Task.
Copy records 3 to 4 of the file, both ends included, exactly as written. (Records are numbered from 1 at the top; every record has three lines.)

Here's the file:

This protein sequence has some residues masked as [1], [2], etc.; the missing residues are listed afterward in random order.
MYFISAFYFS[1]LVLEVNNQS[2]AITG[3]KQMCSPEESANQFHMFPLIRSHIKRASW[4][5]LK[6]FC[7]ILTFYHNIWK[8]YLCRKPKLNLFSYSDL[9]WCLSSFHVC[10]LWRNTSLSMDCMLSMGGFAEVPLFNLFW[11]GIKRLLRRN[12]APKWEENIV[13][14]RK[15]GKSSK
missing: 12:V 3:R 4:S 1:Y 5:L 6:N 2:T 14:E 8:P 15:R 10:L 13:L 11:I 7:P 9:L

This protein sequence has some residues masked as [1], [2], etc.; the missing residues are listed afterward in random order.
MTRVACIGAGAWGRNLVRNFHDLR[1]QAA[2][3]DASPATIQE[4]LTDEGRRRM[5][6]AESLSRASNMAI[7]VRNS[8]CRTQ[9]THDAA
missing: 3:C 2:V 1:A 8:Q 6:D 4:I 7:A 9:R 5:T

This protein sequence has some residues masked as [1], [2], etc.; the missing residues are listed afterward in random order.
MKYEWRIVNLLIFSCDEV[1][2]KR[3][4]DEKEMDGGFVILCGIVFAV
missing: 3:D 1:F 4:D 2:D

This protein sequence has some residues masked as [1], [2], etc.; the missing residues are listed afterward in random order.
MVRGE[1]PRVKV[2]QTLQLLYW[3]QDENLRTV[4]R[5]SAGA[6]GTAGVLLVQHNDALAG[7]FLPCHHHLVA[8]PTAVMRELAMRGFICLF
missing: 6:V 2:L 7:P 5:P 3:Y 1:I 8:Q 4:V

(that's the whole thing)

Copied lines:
This protein sequence has some residues masked as [1], [2], etc.; the missing residues are listed afterward in random order.
MKYEWRIVNLLIFSCDEV[1][2]KR[3][4]DEKEMDGGFVILCGIVFAV
missing: 3:D 1:F 4:D 2:D

This protein sequence has some residues masked as [1], [2], etc.; the missing residues are listed afterward in random order.
MVRGE[1]PRVKV[2]QTLQLLYW[3]QDENLRTV[4]R[5]SAGA[6]GTAGVLLVQHNDALAG[7]FLPCHHHLVA[8]PTAVMRELAMRGFICLF
missing: 6:V 2:L 7:P 5:P 3:Y 1:I 8:Q 4:V